By PHIL BARBER
THE PRESS DEMOCRAT
SONOMA — Courtney Jackson thinks it was probably the fourth day of practice, during a routine drill, that he noticed something wasn’t quite right with the picture he was seeing. Could it be? No way.
That kid is missing a hand.
“I think I said it out loud,” recalled Jackson, the basketball coach at Archbishop Hanna High School. “And another kid standing next to me, who lived in his home with him here on campus, was like, ‘You didn’t know that?’ I had no idea. It was because of that, from that point, that I decided that there was never a need for me to treat him any different because of his hand.”
See more photos of Tovaraz in action here
Five years later, Jackson has never had reason to contradict that early impression. Tony Tovaraz has played for him every year since, from seventh grade through this, his senior season, a campaign that has Archbishop Hanna near the top of the Small School Bridge League and seemingly poised for a North Coast Section Division 6 playoff spot.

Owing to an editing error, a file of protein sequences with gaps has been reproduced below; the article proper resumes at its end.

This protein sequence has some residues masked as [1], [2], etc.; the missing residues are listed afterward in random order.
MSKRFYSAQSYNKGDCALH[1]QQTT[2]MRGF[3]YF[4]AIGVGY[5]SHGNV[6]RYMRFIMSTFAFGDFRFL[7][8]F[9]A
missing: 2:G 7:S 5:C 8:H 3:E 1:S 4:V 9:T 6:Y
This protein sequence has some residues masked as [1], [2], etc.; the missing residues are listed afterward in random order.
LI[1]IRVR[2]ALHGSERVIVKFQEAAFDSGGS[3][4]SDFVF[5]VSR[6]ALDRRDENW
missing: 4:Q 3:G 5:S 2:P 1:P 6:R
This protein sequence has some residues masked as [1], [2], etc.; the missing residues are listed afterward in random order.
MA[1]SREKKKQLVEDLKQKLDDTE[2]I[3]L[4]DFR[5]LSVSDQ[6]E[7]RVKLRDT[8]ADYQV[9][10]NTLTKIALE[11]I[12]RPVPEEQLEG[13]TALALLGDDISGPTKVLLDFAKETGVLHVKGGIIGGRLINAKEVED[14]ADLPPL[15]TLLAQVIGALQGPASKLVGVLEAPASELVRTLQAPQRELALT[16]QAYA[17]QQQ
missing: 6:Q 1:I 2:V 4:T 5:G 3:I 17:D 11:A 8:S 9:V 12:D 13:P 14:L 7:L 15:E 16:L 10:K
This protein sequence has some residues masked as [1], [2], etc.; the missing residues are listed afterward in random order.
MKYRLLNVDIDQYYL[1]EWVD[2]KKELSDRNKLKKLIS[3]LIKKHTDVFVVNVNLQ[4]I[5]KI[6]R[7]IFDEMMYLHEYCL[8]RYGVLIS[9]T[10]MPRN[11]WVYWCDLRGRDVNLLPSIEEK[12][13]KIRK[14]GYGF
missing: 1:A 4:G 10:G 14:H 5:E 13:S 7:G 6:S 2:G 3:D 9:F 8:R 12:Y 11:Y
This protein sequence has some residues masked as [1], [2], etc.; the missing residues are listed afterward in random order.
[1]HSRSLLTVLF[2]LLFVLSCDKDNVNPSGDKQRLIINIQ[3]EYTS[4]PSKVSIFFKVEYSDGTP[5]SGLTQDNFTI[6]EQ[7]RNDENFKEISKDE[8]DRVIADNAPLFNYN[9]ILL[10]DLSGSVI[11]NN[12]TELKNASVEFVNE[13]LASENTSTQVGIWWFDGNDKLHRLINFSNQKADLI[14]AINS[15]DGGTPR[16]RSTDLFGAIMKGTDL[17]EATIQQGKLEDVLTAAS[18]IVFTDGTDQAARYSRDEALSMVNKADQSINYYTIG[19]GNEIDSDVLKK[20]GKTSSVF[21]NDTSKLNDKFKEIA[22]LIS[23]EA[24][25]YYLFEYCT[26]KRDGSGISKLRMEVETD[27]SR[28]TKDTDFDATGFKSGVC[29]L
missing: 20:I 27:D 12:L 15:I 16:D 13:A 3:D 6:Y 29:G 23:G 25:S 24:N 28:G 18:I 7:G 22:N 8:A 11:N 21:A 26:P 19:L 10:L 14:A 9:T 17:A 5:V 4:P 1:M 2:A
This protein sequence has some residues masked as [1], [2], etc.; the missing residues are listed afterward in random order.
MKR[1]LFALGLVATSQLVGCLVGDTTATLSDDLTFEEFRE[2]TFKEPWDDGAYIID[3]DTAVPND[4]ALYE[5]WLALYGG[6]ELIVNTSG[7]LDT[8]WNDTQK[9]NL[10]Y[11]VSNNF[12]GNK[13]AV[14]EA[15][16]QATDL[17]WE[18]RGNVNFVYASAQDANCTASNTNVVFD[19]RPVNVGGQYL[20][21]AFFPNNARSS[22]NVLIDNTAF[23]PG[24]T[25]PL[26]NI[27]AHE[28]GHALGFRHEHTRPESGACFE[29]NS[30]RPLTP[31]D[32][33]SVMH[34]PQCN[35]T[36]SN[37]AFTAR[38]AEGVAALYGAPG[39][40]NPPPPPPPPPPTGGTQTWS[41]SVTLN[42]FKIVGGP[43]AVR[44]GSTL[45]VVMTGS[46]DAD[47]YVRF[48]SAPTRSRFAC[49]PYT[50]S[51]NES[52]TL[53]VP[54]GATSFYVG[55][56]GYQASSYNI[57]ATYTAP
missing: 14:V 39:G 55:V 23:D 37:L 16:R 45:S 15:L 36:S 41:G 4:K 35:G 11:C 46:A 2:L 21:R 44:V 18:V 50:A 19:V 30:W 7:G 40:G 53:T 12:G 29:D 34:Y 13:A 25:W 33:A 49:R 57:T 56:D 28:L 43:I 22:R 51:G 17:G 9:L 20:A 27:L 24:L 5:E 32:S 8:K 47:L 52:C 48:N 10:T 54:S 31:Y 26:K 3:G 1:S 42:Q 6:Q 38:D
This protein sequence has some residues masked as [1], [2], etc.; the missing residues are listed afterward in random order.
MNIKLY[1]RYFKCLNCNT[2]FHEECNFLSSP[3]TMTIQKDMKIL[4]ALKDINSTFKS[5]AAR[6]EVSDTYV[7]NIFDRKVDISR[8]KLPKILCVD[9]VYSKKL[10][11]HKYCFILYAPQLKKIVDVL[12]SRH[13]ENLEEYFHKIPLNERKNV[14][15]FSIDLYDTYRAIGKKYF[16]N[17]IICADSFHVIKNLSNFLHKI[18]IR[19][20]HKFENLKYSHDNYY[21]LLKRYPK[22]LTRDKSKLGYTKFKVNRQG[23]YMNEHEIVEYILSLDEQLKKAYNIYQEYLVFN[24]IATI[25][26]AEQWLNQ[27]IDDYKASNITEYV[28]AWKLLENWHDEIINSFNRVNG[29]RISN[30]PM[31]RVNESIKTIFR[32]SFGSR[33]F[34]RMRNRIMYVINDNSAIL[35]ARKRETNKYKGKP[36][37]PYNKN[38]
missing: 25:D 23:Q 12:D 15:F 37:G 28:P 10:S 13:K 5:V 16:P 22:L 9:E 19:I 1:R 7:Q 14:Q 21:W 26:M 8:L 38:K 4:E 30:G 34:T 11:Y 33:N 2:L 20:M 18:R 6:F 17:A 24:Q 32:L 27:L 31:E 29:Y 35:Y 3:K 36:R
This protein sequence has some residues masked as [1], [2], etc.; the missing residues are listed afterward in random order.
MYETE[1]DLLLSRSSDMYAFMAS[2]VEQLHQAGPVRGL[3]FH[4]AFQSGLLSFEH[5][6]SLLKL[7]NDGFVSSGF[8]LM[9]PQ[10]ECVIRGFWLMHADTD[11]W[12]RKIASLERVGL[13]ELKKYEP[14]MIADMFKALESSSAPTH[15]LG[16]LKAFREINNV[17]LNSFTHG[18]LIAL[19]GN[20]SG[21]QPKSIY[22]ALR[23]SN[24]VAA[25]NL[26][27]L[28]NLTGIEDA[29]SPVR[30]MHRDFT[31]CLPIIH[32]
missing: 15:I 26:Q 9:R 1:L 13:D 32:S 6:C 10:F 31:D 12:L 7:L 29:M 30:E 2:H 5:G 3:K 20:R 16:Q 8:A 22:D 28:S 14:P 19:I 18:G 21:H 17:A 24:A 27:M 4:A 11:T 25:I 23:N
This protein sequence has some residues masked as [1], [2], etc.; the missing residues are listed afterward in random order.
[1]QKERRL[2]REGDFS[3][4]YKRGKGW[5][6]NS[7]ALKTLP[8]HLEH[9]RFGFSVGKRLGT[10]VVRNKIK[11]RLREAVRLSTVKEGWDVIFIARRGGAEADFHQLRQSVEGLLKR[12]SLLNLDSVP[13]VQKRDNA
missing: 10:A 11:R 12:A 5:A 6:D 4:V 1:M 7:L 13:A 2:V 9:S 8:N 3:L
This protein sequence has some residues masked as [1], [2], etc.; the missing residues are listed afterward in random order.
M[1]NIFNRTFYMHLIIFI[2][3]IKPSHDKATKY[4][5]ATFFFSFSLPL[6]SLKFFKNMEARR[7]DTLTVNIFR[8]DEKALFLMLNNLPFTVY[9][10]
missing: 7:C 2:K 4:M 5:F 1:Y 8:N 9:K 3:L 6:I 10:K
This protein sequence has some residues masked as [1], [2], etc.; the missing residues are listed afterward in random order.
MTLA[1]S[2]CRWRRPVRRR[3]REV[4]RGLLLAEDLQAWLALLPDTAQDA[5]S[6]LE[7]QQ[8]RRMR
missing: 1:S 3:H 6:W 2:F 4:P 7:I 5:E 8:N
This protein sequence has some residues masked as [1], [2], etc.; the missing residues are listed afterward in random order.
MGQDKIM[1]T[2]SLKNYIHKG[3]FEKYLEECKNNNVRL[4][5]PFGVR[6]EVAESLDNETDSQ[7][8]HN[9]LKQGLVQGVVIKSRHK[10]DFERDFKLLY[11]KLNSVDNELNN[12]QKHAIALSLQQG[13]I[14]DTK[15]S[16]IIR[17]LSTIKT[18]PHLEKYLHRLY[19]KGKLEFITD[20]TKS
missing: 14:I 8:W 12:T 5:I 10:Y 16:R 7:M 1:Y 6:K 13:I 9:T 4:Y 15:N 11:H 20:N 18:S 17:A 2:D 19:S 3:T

Tovaraz has been a big part of the Hawks’ success. The 6-foot-2 shooting guard does a little bit of everything. He’s third on the team in scoring (11.8 points per game), third in rebounding (4.4) and third in assists (2.7). He leads Hanna in steals at 2.4 per game, and usually is asked to guard the other team’s top scorer.
Yes, Tovaraz faces disadvantages on the court. He can dribble only a little with his left arm, which is full length but ends in a rounded nub. He can’t really execute a left-handed layup, so he tends to favor drives to his right. Sometimes he has trouble corralling a rebound or a low pass.
But that’s about it. In general, Tovaraz is a formidable high school basketball player. Many an opponent has discovered that the hard way, backing up to give him cushion when they notice his missing appendage, only to see him step back and drill a 3-pointer.
“People assume I can’t do a lot of stuff,” Tovaraz said. “I just like to prove them wrong. Just to show them, don’t assume something, because the outcome could be different.”